If not through renaming a bridge, Dr. Bernard Lown deserves commemoration somewhere within the community that launched the young Lewiston High School graduate toward great academic success, groundbreaking contributions to medicine and the Nobel Prize.

Auburn city councilors have rejected an effort to rename the bridge between New Auburn and Little Canada for Lown, a celebrated cardiologist and cardiology professor at Harvard University, a key player in the development of the heart defibrillator, and medical diplomat and scientific trailblazer.

His contributions to the world have earned him international accolades. One would think the region that reared him would see fit to honor him as well. It almost did, but was stymied by provincial thinking by a handful of elected officials in Auburn.

“We need to see more of what people in Lewiston-Auburn have done for Lewiston-Auburn and Maine, specifically, not just the world,” said Councilor Bruce Bickford. While every hometown has its heroes, not every region can tout someone as renowned as Dr. Lown.

In Massachusetts, Lown’s name adorns cardiovascular research organizations. His theories on the humanitarian ideals for medicine are an inspiration. Despite his myriad advancements in cardiology, Lown’s “most revolutionary contribution…may be his insistence that the patient – not the disease – must be the focus of every practitioner’s attention,” the Lown Cardiovascular Research Organization states on its Web site.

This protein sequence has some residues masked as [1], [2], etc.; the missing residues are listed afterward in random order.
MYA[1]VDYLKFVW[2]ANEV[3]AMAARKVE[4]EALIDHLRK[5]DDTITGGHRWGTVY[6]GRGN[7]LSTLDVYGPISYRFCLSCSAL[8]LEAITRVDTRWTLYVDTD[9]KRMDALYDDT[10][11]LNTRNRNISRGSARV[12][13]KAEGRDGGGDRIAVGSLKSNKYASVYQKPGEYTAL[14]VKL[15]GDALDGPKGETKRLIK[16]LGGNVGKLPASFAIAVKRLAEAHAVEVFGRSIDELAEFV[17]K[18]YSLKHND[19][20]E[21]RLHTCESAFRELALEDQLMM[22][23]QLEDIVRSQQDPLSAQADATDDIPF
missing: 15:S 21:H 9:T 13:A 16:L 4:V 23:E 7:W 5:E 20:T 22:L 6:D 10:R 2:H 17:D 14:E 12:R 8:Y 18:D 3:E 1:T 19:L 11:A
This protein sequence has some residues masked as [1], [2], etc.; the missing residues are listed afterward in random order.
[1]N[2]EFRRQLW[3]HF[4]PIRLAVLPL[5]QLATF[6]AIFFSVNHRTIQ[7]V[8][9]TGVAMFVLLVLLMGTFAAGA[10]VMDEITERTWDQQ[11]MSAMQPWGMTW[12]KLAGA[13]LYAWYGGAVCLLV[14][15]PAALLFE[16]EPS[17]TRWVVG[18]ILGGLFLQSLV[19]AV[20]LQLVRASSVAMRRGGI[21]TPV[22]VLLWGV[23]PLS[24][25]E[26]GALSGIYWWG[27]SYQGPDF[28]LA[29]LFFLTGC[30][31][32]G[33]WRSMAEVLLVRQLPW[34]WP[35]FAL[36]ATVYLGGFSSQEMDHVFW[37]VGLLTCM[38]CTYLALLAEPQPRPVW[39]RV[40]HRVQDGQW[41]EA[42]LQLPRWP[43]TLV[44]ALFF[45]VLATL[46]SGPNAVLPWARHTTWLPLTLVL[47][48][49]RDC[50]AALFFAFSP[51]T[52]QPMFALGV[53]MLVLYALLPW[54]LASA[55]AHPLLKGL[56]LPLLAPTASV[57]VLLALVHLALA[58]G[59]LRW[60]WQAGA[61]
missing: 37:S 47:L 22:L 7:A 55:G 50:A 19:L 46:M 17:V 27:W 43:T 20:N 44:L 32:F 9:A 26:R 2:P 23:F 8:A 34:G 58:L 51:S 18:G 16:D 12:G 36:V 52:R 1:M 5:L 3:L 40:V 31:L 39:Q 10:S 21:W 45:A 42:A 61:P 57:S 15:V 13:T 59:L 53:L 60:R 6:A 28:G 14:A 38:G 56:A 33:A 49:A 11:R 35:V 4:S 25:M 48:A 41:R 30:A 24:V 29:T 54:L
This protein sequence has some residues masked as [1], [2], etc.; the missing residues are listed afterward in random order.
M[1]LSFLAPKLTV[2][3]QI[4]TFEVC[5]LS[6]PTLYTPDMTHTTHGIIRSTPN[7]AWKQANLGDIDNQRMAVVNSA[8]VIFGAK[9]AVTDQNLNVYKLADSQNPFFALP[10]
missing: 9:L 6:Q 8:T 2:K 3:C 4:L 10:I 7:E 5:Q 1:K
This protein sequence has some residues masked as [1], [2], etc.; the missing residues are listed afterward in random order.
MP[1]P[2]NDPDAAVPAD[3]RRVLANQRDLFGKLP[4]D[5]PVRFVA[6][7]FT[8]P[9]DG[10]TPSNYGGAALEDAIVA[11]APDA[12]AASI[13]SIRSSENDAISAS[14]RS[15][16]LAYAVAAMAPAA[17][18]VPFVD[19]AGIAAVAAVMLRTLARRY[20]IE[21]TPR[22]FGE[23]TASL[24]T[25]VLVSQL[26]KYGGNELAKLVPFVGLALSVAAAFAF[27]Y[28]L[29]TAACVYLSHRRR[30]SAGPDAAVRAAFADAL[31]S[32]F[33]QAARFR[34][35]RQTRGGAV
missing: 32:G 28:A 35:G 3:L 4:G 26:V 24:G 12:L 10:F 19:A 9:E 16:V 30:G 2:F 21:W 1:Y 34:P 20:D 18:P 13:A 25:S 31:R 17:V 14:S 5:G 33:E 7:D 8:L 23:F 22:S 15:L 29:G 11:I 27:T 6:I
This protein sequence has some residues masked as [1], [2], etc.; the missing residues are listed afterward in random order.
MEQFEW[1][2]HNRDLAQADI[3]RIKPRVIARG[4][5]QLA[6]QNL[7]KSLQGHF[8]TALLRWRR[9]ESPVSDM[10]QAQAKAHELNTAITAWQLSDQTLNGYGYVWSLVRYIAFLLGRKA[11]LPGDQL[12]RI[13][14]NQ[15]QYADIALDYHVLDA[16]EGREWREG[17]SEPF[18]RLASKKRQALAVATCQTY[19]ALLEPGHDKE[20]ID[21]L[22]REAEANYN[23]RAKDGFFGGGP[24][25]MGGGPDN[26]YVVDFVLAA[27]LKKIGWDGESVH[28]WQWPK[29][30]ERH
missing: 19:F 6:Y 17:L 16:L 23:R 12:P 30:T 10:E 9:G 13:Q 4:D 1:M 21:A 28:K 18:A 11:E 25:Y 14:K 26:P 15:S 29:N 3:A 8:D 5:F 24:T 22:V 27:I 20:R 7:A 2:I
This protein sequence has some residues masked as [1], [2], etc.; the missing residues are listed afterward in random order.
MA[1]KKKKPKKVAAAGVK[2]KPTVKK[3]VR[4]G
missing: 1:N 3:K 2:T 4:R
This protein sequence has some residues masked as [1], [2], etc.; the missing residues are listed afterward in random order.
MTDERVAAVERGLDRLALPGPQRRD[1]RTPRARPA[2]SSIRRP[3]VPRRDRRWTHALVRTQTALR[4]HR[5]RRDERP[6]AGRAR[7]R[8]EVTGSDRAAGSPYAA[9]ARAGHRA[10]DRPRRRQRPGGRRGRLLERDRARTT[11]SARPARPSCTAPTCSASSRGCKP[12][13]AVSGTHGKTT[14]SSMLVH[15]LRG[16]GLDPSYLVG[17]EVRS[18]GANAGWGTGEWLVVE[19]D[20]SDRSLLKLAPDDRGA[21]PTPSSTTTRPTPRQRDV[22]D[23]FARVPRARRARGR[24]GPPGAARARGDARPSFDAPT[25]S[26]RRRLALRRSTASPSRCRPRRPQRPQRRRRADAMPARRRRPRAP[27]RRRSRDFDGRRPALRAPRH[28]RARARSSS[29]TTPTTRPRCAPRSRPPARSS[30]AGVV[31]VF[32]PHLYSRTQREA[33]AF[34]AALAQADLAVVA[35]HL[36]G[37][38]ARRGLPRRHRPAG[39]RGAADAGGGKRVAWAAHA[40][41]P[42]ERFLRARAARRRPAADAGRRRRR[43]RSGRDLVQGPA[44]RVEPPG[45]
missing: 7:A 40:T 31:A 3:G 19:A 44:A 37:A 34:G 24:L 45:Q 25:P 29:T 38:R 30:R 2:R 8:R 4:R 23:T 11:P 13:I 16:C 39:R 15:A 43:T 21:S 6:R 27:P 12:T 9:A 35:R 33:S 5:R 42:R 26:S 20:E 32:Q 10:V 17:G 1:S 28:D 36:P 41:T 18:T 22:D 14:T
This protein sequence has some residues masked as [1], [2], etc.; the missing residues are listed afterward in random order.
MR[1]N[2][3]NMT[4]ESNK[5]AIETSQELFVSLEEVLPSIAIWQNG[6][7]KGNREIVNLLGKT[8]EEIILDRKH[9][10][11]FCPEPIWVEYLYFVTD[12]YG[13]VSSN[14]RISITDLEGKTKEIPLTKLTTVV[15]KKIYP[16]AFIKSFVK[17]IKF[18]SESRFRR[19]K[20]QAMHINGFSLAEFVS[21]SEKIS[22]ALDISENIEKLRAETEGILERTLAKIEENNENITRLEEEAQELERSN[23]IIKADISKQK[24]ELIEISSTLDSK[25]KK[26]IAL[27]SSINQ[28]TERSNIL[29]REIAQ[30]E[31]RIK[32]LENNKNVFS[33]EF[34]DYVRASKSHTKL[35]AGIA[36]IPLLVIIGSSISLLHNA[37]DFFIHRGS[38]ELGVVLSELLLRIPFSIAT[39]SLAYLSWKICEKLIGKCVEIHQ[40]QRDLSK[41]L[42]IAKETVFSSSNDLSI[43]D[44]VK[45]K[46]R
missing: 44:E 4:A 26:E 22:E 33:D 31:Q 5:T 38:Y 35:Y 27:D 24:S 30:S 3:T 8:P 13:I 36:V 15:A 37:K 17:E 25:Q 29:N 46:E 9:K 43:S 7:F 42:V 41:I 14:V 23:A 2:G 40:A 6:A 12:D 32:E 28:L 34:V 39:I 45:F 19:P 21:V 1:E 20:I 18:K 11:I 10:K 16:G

Instead of bypassing Lown for benefiting all mankind, the cities should shout his name from its rooftops. Lewiston-Auburn is home to many heroic veterans, politicians and community leaders that all deserve some form of recognition. Nobel Prize winners, however, are much more rare.

Which makes recognizing Lown, who received the peace prize more than 20 years ago, an overdue priority.

For although he’s taken his talents outside the community, it’s impossible to argue he hasn’t benefited Lewiston-Auburn. His work to bring about the heart defibrillator alone – Lown was first to use direct electric current to stabilize heart activity – is now standard procedure for treating cardiac patients.

The presence of a world-class cardiology center in our community, the Central Maine Heart and Vascular Institute, is testament to the successful treatments of heart ailments pioneered by Lown.

Debate about renaming the South Bridge for Lown has unearthed good points: What are the criteria for commemorating structures such as bridges, and who else deserves consideration? An ad hoc committee comprised of residents representing both riverbanks should easily answer these questions.

In the meantime, the cities should plan for some acknowledgment for Lown. He deserves more than a bridge for his contributions to mankind. Some might say he deserves a statue.

We’ll settle for something significant. Soon.


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